The terms Executive Coaching and Leadership Coaching are often used interchangeably to mean coaching for any level of leader.
If a distinction is drawn between the two terms, it’s most often based on the level of leadership position the client holds:
- Executive Coaching: C-Suite, President, General Manager (GM), Legal Counsel, Senior Vice President (SVP), and Vice President (VP) leadership levels
- Leadership Coaching: any leader below VP (e.g., Directors, Managers, Supervisors, Leads, Project Managers, Program Managers, or professionals with high potential for entering management)
You could say that Executive Coaching is a subset of Leadership Coaching.
Over the years, we have adopted this terminology.
The Focus of Executive Coaching versus Leadership Coaching
In addition to the level of leader (C-Suite through VP) signaling for the use of the Executive Coaching terminology, the focus of Executive Coaching differentiates it from Leadership Coaching. Leadership Coaching may work on the same skills, actions, or processes as Executive Coaching but it comes from a different perspective.
Here’s a comparison of Executive-level coaching topics versus Leadership Coaching topics.
|Executive Coaching||Leadership Coaching|
|• Big picture thinking||• Big picture thinking with regard to the services their department provides|
|• Company business strategy||• Departmental business strategy|
|• Effective strategic planning||• Effective departmental strategic planning|
|• Communicating effectively with the board
• Communicating effectively with shareholder
|• Communicating effectively with upper management
• Communicating effectively with your boss
|• Effectively managing the relationships with the Board, shareholder, customer upper management||• Effectively managing staff, peer, stakeholder, vendor, department level customer relationships|
|• Inspiring high-level leaders and the entire company||• Inspiring and motivating managers and/or professionals and/or frontline workers|
|• Building a high-performing Executive Leadership Team (ELT) or upper level leadership team||• Building a high-performing team|
|• Hiring for upper management roles||• Hiring directors, managers, supervisors, staff|
|• Building Executive presence||• Building leadership presence|
|• Creating an effective company culture||• Creating a productive department culture|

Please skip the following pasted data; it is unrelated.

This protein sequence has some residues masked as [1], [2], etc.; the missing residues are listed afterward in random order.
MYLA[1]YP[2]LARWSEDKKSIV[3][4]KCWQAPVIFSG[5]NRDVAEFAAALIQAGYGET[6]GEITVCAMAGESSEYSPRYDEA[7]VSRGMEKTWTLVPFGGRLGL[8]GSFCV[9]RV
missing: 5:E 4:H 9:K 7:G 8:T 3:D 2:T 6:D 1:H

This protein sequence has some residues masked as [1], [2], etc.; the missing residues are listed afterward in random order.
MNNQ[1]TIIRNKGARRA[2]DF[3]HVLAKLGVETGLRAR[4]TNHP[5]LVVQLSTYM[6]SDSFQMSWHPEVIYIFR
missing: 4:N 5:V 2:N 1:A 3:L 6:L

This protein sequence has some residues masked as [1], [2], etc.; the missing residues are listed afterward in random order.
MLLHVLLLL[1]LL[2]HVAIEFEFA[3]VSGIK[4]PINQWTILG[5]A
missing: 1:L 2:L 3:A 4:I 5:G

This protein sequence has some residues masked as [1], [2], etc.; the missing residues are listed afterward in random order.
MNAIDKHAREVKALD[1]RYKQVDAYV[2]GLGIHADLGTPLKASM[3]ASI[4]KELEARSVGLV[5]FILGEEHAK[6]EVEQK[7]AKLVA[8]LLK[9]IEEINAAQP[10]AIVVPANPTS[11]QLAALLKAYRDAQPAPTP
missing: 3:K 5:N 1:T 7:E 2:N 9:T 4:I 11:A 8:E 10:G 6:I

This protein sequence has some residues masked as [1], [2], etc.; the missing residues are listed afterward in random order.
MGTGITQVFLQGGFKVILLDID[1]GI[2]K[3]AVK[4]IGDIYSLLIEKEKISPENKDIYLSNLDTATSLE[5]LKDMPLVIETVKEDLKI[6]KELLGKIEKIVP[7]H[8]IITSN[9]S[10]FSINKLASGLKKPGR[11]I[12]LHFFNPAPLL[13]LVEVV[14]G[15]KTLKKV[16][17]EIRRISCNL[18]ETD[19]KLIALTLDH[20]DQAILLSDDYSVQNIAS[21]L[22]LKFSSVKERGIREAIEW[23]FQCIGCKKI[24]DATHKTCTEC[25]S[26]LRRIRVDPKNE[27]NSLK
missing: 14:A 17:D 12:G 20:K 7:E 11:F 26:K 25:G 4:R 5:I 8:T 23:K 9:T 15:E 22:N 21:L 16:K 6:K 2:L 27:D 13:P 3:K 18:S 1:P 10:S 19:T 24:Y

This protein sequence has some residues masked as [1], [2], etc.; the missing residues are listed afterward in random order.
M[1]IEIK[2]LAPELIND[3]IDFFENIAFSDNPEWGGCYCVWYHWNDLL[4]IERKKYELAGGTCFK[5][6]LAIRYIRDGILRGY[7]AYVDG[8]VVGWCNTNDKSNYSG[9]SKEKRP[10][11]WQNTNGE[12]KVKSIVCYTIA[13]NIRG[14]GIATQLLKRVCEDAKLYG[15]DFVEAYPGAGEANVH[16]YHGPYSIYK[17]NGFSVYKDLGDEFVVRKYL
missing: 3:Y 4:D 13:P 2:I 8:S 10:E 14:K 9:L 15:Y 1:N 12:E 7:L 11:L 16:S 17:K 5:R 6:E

|• Preparing for TV interviews|
|• Large-scale public speaking|
Here are some coaching topics that may be similar in both Executive and Leadership Coaching:
- The art of persuasion and negotiation
- Leveraging failure
- Being an encouraging leader
- Developing a Coach Approach to leadership
- Navigating company politics
- Time management
- Task prioritization
- Eliminating overwhelm
- Work/Life Balance
Training Versus Executive Coaching
Unlike training, which is pre-designed and generalized for a group of employees, Executive Coaching is done one-on-one and is completely customized to each leader’s leadership development needs. This customization makes Executive Coaching highly impactful.
Coaching is also more convenient than training, as your coaching sessions will be on the phone or on Zoom. You won’t need to leave your office. This means that the time you put into Coaching is just Coaching, not traveling to and from a classroom or office.
Coaching also creates just-in-time learning as leaders can bring current issues and challenges to discuss with their Executive Coach and apply what they’ve learned to the situation immediately.
Executive Coaching Addresses the Whole Person
This may surprise you but in order for a leader to improve their performance and leadership approach, coaching must address the whole person (personal and professional).
Executive Coaching often delves into personal situations and issues, which supports the leader in becoming more effective in their professional endeavors.
Further, an executive’s level of stress, health, personal relationships, and sense of personal wellbeing impacts their performance at work.
Executive Coaching Can Help You Become the Best Leader You Can Be
Participating in Executive Coaching will be a rewarding, challenging, and fun experience. You will learn a great deal about yourself and will grow as a leader and as a person.
Whatever your Coaching Goals are, you will make progress toward attaining them from your first Coaching session and will continue to make progress that will build exponentially over the time you work with your Executive Coach.
Further, the positive impact realized through Executive Coaching will ripple through all the people the Executive interacts with (the board, peers, direct reports, staff, customers, and vendors) and through all of these people to the people they interact with.
When you engage an Executive Coach, you are doing a great thing for yourself, your work, and your personal community.
*The International Coach Federation (ICF) has over 26,000 members in 119 communities.
NOTE: We offer Executive Coaching for whole executive teams through our sister division, Glacier Point Solutions, for the leadership development or to support company-wide improvement initiatives.
Contact Donna Schilder, MCC, President, Glacier Point Solutions at: